GV (IUPAC name: 2-(Dimethylamino)ethyl N,N-dimethylphosphoramidofluoridate) is an organophosphate nerve agent. GV is a part of a new series of nerve agents with properties similar to both the "G-series" and "V-series". It is a potent acetylcholinesterase inhibitor with properties similar to other nerve agents, being a highly poisonous vapour. Treatment for poisoning with GV involves drugs such as atropine, benactyzine, obidoxime, and HI-6.[1][2] ...
The four-membered ring in α-pinene 1 makes it a reactive hydrocarbon, prone to skeletal rearrangements such as the Wagner-Meerwein rearrangement. For example, attempts to perform hydration or hydrogen halide addition with the alkene functionality typically lead to rearranged products. With concentrated sulfuric acid and ethanol the major products are terpineol 2 and its ethyl ether 3, while glacial acetic acid gives the corresponding acetate ester 4. With dilute acids, terpin hydrate 5 becomes the major product. With one molar equivalent of anhydrous HCl, the simple addition product 6a can be formed at low temperature in the presence of ether, but it is very unstable. At normal temperatures, or if no ether is present, the major product is bornyl chloride 6b, along with a small amount of fenchyl chloride 6c.[5] For many years 6b (also called "artificial camphor") was referred to as "pinene hydrochloride", until it was confirmed as identical with bornyl chloride made from camphene. If more HCl is ...
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... is extracted from Huperzia serrata.[2] It is a reversible acetylcholinesterase inhibitor[6][7][8][9] and NMDA receptor antagonist[10] that crosses the blood-brain barrier.[11] Acetylcholinesterase is an enzyme that catalyzes the breakdown of the neurotransmitter acetylcholine and of some other choline esters that function as neurotransmitters. The structure of the complex of huperzine A with acetylcholinesterase has been determined by X-ray crystallography (PDB code: 1VOT; see the 3D structure).[12] For some years, huperzine A has been investigated as a possible treatment for diseases characterized by neurodegeneration, particularly Alzheimer's disease.[2][13] A 2013 meta-analysis found that huperzine A may be efficacious in improving cognitive function, global clinical status, and activities of daily living for individuals with Alzheimer's disease. However, due to the poor size and quality of the clinical trials reviewed, huperzine A should not be recommended as a treatment for ...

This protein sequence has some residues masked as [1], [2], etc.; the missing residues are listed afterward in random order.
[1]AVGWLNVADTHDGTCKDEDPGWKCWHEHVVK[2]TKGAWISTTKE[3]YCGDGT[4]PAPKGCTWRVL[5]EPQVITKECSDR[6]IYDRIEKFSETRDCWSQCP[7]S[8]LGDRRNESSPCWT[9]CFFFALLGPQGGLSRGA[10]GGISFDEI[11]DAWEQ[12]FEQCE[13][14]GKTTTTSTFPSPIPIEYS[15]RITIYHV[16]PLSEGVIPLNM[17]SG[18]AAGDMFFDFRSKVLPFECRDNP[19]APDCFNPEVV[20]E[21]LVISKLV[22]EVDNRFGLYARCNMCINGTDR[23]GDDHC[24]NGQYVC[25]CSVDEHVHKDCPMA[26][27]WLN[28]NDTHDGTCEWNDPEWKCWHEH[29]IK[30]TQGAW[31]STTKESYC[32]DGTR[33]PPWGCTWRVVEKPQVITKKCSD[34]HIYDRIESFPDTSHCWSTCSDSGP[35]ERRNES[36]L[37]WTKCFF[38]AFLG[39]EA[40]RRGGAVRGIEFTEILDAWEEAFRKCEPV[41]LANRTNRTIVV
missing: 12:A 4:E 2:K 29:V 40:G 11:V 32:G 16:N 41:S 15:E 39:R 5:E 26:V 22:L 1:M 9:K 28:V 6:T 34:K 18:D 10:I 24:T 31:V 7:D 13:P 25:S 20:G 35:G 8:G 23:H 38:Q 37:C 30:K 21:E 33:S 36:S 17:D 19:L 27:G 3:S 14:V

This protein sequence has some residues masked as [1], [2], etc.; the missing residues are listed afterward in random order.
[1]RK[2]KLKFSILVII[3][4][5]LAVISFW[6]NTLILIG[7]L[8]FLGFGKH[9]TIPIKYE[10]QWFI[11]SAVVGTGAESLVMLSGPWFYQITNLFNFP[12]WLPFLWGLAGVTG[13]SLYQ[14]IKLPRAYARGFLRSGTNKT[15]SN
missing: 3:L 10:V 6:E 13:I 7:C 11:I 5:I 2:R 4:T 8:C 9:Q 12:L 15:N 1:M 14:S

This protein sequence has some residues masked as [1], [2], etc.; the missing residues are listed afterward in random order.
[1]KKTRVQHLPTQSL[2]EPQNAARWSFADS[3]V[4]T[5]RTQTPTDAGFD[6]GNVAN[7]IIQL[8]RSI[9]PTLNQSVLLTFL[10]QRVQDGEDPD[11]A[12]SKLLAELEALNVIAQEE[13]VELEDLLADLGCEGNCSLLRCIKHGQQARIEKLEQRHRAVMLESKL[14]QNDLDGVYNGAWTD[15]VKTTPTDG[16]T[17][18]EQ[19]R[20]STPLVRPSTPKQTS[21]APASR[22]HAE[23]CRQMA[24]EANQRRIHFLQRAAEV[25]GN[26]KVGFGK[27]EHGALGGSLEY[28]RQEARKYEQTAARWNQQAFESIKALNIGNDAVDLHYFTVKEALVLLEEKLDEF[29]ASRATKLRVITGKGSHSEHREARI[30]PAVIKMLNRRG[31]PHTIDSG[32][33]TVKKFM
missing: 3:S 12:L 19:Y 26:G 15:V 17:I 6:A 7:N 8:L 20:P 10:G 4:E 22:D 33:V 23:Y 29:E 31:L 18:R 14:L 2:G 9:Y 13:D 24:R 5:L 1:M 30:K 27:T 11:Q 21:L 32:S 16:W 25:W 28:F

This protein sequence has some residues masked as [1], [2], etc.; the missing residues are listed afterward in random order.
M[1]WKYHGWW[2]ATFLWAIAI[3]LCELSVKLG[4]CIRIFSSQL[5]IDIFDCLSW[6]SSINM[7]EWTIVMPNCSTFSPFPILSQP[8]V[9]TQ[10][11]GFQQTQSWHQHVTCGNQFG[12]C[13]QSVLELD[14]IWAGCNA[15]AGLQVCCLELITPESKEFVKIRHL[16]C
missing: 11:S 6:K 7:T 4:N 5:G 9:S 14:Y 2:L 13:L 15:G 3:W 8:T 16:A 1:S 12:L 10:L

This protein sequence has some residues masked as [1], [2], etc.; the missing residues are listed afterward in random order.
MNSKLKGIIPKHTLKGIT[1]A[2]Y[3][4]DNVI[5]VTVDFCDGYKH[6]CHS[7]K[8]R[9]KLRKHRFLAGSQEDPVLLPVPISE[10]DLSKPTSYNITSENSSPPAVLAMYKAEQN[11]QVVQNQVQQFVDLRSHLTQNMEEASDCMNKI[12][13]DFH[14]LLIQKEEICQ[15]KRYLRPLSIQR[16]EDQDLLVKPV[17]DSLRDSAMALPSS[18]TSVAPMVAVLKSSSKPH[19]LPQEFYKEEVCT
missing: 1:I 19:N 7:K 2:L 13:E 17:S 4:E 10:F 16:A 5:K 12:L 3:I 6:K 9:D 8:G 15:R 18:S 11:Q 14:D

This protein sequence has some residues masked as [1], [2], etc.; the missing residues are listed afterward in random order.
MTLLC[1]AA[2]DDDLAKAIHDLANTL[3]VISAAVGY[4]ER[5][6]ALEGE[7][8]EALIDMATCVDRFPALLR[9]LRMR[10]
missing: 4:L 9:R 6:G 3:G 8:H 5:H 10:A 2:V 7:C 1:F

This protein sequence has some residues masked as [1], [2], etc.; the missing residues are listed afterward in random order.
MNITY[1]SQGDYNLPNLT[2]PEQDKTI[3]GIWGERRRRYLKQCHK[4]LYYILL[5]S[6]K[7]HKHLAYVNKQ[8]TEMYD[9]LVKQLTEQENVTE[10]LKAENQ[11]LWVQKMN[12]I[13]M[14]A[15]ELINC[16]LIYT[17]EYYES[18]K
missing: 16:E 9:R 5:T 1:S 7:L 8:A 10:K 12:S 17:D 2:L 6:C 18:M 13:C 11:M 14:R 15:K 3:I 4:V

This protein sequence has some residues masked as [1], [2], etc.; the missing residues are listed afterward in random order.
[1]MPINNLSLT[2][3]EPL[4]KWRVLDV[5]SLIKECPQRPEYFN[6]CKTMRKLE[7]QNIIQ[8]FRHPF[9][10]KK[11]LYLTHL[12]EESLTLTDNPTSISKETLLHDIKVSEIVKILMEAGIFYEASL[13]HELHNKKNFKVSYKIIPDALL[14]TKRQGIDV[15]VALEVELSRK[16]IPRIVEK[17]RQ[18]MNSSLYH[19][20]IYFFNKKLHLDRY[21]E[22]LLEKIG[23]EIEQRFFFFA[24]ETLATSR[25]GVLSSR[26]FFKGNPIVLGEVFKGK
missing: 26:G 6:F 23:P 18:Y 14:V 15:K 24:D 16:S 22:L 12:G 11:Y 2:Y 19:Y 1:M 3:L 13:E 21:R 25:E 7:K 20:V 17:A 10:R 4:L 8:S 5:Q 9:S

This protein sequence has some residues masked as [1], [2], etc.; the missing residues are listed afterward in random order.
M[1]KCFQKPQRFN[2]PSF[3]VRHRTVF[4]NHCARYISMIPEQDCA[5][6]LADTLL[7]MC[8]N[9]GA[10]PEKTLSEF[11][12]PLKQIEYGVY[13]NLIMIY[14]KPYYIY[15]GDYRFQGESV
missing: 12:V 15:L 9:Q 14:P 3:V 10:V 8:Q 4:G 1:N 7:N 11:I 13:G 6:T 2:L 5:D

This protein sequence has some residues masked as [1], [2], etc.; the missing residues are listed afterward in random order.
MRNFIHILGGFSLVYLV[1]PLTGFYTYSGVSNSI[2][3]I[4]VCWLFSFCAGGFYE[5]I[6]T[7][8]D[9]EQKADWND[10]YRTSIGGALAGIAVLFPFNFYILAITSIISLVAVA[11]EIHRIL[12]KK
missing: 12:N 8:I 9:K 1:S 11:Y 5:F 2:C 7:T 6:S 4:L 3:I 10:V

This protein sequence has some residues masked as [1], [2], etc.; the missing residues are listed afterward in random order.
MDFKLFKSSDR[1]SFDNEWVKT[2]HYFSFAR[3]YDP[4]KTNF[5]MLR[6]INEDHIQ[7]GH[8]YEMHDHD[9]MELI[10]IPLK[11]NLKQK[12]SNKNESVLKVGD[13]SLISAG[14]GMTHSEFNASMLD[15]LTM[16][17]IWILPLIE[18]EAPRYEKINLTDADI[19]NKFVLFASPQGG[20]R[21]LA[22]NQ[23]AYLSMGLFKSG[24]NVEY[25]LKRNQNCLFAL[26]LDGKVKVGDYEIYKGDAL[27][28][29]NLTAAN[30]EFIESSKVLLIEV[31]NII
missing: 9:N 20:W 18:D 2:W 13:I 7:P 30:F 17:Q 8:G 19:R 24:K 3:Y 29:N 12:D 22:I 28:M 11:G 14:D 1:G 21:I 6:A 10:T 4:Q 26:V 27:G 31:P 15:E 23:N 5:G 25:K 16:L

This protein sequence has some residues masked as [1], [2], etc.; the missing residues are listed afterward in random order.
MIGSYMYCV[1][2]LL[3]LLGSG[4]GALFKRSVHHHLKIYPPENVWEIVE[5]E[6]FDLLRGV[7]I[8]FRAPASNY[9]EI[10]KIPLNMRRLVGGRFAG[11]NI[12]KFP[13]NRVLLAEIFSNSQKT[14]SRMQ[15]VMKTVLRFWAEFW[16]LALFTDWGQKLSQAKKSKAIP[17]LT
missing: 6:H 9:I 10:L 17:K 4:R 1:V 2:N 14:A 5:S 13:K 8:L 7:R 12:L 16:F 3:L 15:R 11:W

When used in the central nervous system to alleviate neurological symptoms, such as rivastigmine in Alzheimer's disease, all cholinesterase inhibitors require doses to be increased gradually over several weeks, and this is usually referred to as the titration phase. Many other types drug treatments may require a titration or stepping up phase. This strategy is used to build tolerance to adverse events or to reach a desired clinical effect.[12] This also prevents accidental overdose and is therefore recommended when initiating treatment with drugs that are extremely potent and/or toxic (drugs with a low therapeutic index). ...